A.            Recovery rates are lower when bipolar disorder has an early-childhood onset

                B.            Early-onset bipolar disorder presents a greater likelihood of mixed states and rapid cycling as compared to adolescent and adult onset

                C.            Higher socioeconomic status and lifetime psychosis are predictors of more rapid cycling in early-onset bipolar disorder

                D.            There is a more frequent conversion from bipolar II to bipolar I in childhood as compared to adults

Cameron is a 7-year-old boy who has been diagnosed with ADHD and started on psychostimulants. Two months later there has been no meaningful improvement of symptoms, and he is referred from primary care to a PMHNP. While reviewing his records, the PMHNP notes that Cameron has been living with his aunt and uncle and their four children since the death of his mother 6 months ago. Cameron, who reportedly was always a happy and well-adjusted only child, developed symptoms shortly after these major life changes. His symptoms were characterized primarily by temper tantrums and an inability to sit still. He is not functioning well in school and is having repeated stomachaches and headaches. The PMHNP considers that the most appropriate action would be to stop the psychostimulant and assess Cameron for:

                A.            Bipolar I disorder

                B.            Agitated depression

                C.            Dysthymic disorder

                D.            Cyclothymic disorder

The PMHNP is treating Pam, a 13-year-old female, for moderate-to-severe major depressive disorder. In addition to cognitive behavioral therapy, the PMHNP discusses with the patient and her father the plan to begin sertraline, 50 mg daily, then titrate the dose up when tolerance is established. Pam’s father has researched this medication and is concerned because he read about the risk of increased suicidal ideation. The most appropriate response is to tell Pam’s father that:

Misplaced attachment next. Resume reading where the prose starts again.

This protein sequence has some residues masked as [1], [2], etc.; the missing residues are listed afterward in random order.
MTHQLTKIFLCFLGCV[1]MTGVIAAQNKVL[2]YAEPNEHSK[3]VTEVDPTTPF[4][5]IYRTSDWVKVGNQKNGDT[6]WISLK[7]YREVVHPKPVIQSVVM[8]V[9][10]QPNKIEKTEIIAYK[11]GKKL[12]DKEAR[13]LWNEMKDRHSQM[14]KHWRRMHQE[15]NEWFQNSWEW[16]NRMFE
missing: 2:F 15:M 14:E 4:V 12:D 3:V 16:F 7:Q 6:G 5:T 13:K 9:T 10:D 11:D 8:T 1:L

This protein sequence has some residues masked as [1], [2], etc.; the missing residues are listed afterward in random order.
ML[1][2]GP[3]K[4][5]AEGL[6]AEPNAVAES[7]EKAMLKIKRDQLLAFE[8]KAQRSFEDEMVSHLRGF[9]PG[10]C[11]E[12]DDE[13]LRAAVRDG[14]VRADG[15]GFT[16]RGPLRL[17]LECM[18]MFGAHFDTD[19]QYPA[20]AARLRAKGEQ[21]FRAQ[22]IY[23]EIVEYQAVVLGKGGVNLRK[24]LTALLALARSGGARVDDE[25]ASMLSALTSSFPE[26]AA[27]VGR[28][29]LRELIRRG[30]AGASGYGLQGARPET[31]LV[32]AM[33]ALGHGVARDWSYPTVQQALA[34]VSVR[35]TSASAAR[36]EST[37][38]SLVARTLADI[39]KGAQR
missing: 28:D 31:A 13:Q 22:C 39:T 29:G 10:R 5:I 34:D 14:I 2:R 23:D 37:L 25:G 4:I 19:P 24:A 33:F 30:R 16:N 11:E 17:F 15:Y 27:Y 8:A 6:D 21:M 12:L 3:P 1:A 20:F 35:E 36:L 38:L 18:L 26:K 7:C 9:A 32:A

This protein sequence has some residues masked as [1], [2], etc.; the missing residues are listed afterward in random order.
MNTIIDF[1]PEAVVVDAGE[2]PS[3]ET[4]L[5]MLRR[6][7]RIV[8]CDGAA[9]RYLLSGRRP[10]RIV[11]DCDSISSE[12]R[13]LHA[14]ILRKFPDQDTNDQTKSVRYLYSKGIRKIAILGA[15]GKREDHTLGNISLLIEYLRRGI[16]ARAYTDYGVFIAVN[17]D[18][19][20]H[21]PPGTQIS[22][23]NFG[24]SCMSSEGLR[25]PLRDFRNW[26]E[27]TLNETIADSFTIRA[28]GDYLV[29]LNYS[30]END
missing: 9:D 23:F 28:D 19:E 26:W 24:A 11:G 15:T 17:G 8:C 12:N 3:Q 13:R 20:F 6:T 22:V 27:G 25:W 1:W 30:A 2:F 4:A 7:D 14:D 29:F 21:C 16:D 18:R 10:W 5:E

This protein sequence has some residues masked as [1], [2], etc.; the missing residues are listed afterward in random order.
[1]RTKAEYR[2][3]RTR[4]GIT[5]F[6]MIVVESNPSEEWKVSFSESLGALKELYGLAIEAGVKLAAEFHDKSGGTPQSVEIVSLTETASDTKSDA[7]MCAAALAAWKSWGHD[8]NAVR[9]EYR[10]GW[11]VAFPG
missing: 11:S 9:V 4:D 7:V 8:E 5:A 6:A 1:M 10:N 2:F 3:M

A.            His research is correct and they can use another drug class if he is more comfortable with that

                B.            The risk is actually decreased when sertraline is used with cognitive behavioral therapy

                C.            More recent research suggests that this is not accurate and that treatment actually decreases risk of suicide

                D.            Sertraline is the only drug in its class indicated for adolescents and it does not carry this risk

An astute pediatrician has referred Kyle, a 5-month-old infant, for evaluation of rumination disorder. His mother was concerned because he seemed to “want” to regurgitate every time he ate and would even seem to “put his hand down his throat” in order to stimulate regurgitation. Kyle had a thorough evaluation and according to the pediatrician did not have gastroesophageal reflux or hiatal hernia. The mother-infant relationship appeared to be healthy and, via assessment, the PMHNP could not identify any clear emotional issues. The primary treatment strategy for Kyle will likely focus on:

                A.            Aversive therapies, e.g., squirting lemon juice into Kyle’s mouth when he ruminates

                B.            Medication therapies to include trials of first-line agents such as metoclopramine, cimetidine, or haloperidol